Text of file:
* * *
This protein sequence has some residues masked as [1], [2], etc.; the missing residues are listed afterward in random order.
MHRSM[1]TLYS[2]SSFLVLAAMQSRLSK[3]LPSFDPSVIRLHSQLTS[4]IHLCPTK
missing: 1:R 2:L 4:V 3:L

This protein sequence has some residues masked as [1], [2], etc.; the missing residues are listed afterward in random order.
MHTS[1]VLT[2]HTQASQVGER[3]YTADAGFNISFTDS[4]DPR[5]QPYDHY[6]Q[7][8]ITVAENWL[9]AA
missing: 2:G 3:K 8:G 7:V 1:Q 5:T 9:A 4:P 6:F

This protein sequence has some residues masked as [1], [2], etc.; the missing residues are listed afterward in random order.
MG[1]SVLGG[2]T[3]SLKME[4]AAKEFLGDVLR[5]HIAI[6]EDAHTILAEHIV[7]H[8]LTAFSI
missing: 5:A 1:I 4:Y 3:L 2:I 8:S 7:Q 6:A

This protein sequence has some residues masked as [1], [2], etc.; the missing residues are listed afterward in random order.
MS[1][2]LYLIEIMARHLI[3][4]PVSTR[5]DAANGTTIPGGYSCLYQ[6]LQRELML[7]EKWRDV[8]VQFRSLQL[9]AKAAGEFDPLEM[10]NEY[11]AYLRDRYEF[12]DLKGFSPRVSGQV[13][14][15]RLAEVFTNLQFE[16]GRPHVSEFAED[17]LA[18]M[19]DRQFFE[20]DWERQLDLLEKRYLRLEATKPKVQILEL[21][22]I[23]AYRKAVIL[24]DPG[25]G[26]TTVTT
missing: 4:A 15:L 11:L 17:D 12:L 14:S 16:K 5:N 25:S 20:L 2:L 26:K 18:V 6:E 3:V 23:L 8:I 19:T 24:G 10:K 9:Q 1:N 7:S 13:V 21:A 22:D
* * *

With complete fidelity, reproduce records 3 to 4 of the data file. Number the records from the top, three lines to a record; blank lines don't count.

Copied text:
This protein sequence has some residues masked as [1], [2], etc.; the missing residues are listed afterward in random order.
MG[1]SVLGG[2]T[3]SLKME[4]AAKEFLGDVLR[5]HIAI[6]EDAHTILAEHIV[7]H[8]LTAFSI
missing: 5:A 1:I 4:Y 3:L 2:I 8:S 7:Q 6:A

This protein sequence has some residues masked as [1], [2], etc.; the missing residues are listed afterward in random order.
MS[1][2]LYLIEIMARHLI[3][4]PVSTR[5]DAANGTTIPGGYSCLYQ[6]LQRELML[7]EKWRDV[8]VQFRSLQL[9]AKAAGEFDPLEM[10]NEY[11]AYLRDRYEF[12]DLKGFSPRVSGQV[13][14][15]RLAEVFTNLQFE[16]GRPHVSEFAED[17]LA[18]M[19]DRQFFE[20]DWERQLDLLEKRYLRLEATKPKVQILEL[21][22]I[23]AYRKAVIL[24]DPG[25]G[26]TTVTT
missing: 4:A 15:L 11:L 17:D 12:L 14:S 16:K 5:N 25:S 20:L 2:L 26:K 18:V 6:E 3:V 23:L 8:I 19:T 24:G 10:K 9:Q 1:N 7:S 13:V 21:A 22:D